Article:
In the middle of a life-changing season of his life, Scott Holmgren found a story worth telling through film.
| 1:08 p.m. January 13, 2016
WINDERMERE Although he studied filmmaking in college, Windermere resident Scott Holmgren had never made a full-blown documentary. Instead, he found himself in the corporate world where he currently works as a marketing director in the hotel industry.
It’s not that he lost a passion for the art of film, but rather that he hadn’t found the story he wanted to tell.
“I don’t know if I would ever make a film for (the sake of) making it,” he said. “It’d have to have that appeal. It’d have to be something I want to see for myself.”
About five years ago, he found that inspiration in U.S. Army Col. James (Jim) Wilhite. The result is the documentary “We Answered the Call.”
MEETING HIS MUSE
Holmgren’s son graduated from West Orange High School in 2010 and was accepted into the United States Military Academy at West Point. It was a monumental time for the Holmgrens, who don’t have a military background.
Within a few days of the acceptance, the family received an invitation to a West Point Parents Club of Central Florida luncheon. At that luncheon, Wilhite told his story — he had been a member of the Army Reserve for more than 35 years and a college professor for more than 20 when he was called to active duty in 2004. His mission was lofty: Build a military school for Afghan students using West Point as a model. He saw the mission through, despite funding challenges and other obstacles.
Holmgren was blown away.
“Afterwards, I (said), “‘How come I never heard this story?’” Holmgren said.
It was a breath of fresh air for Holmgren. As he sent his son to the military, he was relieved to hear a good news story in a time he felt was dominated by negative military stories.
Holmgren bought Wilhite’s book, “We Answered the Call.” After he finished reading it, he called Wilhite and expressed his amazement over the story — which Wilhite said was a common reaction. Holmgren added he thought it could be a movie, which Wilhite mentioned he had also heard people say. But then Holmgren said something different from all the others.
“Well, what do you think?” he asked.
There was a pause on the line.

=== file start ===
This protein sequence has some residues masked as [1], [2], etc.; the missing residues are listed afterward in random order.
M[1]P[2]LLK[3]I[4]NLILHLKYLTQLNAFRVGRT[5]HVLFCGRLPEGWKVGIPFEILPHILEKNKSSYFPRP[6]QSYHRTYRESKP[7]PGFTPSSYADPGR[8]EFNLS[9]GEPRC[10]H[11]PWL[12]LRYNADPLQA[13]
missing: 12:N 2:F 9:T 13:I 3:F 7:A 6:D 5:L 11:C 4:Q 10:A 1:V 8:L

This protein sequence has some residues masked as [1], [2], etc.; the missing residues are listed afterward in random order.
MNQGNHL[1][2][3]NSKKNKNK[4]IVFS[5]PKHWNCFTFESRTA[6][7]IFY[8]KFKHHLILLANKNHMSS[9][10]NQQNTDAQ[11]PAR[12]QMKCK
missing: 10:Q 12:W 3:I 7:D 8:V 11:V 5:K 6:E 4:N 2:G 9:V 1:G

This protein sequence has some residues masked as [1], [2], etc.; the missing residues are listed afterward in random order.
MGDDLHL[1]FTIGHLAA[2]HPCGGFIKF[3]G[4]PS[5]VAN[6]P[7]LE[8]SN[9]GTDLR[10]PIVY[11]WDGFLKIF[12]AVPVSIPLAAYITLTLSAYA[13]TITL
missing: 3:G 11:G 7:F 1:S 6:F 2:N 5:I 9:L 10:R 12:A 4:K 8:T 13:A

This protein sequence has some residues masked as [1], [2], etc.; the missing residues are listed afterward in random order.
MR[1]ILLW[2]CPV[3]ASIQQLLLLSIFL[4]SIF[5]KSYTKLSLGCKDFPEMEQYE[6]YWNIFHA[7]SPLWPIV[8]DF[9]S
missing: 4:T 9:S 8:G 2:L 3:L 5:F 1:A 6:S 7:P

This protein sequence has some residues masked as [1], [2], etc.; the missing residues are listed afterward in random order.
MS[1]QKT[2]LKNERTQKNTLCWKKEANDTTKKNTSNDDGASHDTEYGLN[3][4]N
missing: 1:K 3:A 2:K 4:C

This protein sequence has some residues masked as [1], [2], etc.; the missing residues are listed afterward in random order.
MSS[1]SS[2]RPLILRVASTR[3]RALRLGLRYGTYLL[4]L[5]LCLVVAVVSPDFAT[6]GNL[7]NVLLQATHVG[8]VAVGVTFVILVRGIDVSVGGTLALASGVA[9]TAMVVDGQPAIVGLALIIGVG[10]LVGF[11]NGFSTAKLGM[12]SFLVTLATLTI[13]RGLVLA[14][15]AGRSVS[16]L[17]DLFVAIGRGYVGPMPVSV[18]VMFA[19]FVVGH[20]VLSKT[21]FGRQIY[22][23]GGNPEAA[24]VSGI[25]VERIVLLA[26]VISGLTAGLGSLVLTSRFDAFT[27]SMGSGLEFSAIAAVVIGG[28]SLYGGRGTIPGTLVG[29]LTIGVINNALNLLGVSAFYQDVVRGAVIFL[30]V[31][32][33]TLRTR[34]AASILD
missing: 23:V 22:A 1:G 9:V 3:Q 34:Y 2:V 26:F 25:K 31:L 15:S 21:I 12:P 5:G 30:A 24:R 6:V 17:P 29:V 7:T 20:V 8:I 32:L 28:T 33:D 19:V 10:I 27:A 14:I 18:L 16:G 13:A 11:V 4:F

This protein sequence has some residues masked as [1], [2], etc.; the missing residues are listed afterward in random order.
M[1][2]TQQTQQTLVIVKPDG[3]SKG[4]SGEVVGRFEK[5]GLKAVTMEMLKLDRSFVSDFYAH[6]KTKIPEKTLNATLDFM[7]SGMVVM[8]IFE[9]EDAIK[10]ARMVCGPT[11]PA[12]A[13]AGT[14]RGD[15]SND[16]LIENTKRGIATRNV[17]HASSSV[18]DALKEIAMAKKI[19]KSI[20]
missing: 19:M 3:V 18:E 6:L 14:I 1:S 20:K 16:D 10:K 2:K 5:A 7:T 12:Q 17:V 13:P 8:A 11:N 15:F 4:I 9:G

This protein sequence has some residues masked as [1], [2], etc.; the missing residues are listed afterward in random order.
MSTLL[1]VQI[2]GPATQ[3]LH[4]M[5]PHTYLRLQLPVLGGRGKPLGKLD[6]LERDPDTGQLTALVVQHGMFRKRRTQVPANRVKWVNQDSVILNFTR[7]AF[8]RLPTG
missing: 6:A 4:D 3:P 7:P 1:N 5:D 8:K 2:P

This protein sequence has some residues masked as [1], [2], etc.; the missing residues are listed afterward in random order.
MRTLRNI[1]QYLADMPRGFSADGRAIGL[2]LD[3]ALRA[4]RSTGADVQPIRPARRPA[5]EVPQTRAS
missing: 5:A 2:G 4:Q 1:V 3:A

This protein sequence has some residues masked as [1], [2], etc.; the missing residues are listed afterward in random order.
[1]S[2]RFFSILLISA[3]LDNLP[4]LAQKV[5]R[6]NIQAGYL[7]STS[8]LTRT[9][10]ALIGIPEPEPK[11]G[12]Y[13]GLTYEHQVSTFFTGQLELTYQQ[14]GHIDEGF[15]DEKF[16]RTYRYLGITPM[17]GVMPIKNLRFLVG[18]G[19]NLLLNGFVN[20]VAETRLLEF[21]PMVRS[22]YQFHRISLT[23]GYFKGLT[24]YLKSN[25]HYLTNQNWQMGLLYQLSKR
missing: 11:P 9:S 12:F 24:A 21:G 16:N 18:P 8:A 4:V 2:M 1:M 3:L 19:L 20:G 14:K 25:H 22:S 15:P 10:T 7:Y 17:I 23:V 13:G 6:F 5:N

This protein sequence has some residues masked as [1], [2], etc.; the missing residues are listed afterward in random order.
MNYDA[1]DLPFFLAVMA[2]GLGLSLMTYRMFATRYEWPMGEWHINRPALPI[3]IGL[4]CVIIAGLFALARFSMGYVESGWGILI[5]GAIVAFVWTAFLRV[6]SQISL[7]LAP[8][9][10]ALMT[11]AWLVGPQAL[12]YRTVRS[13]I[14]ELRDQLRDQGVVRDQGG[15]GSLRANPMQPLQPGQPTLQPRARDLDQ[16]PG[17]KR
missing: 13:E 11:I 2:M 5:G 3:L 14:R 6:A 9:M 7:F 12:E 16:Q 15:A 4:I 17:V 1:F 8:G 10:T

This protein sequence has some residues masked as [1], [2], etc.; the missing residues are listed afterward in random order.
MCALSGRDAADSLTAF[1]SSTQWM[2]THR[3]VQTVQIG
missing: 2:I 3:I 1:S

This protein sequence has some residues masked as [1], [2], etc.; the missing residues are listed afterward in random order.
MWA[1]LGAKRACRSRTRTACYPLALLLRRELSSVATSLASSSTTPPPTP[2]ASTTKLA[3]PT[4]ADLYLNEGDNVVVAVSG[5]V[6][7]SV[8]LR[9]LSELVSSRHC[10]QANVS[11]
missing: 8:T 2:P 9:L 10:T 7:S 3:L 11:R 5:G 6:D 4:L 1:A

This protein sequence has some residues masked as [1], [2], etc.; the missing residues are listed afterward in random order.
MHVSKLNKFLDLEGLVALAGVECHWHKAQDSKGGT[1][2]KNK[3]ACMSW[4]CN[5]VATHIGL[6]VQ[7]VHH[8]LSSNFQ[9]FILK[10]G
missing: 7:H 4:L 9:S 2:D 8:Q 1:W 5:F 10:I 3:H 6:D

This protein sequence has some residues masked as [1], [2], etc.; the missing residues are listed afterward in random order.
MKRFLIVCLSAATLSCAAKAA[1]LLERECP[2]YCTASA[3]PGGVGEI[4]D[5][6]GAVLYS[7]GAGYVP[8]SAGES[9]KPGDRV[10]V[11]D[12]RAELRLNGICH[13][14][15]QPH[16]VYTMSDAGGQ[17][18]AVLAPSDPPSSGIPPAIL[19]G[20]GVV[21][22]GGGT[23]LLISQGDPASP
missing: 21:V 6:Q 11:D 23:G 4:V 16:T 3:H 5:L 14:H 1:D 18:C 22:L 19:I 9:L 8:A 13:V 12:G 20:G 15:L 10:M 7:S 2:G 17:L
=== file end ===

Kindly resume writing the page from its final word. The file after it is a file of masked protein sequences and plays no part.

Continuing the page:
After Holmgren and Wilhite had more discussions, Wilhite agreed to work on the film.
ROLLING THE SNOWBALL
“The expression Jim often uses is rolling the snowball down the hill — you (have) to keep it rolling or it’s going to melt,” Holmgren said. “So when I told him, ‘Hey, it would be great to make a film,’ he said, ‘Let’s roll the snowball down the hill.’”
Holmgren initially wrote a full-length screenplay adaptation, but after attending the GI Film Festival in 2012, they decided to tell the story as a documentary.
Holmgren wanted the soldiers to tell the story rather than a narrator. To his delight, he realized a core group of officers involved in the mission were going to be at West Point at the same time for one month. After coordinating with the West Point public affairs office, Holmgren and Wilhite went to interview the officers there.
Holmgren was fascinated with both the education and military sides of the story. For the Afghans, access to education was a huge stride.
“To actually sit and talk with (the officers) was humbling,” Holmgren said. “I loved hearing them speak as real people. The take on the story that is so interesting for me was this isn’t necessarily just a military story.”
The 30-minute film was complete in 2015 — the 10-year anniversary of the opening of National Military Academy of Afghanistan.
It premiered globally at the Branson Veterans Week Film Festival in Branson, Missouri, where Holmgren estimates more than 400 people viewed the film.
Wilhite invited team members who were part of the mission, and Holmgren was able to meet people whose names he had only read in the book.
The film has been submitted to the GI Film Festival, which takes place in May.
Holmgren studied film in college, but his career took him to the corporate world. “We Answered the Call” was Holmgren’s first film, although he has used his skills throughout his career.
He was the president of the West Point Parents Club of Central Florida — the organization that introduced him to Wilhite — for two years.
He enjoys life in Windermere, where he has lived with his wife and four kids since 2001.
His hobbies include baseball — he was on the board of Windermere Little League for a few years while his kids played — history and reading.
But will he create another film?
“I would imagine if something were to get my attention and I get passionate about another project, I could see it being in one of those areas,” he said.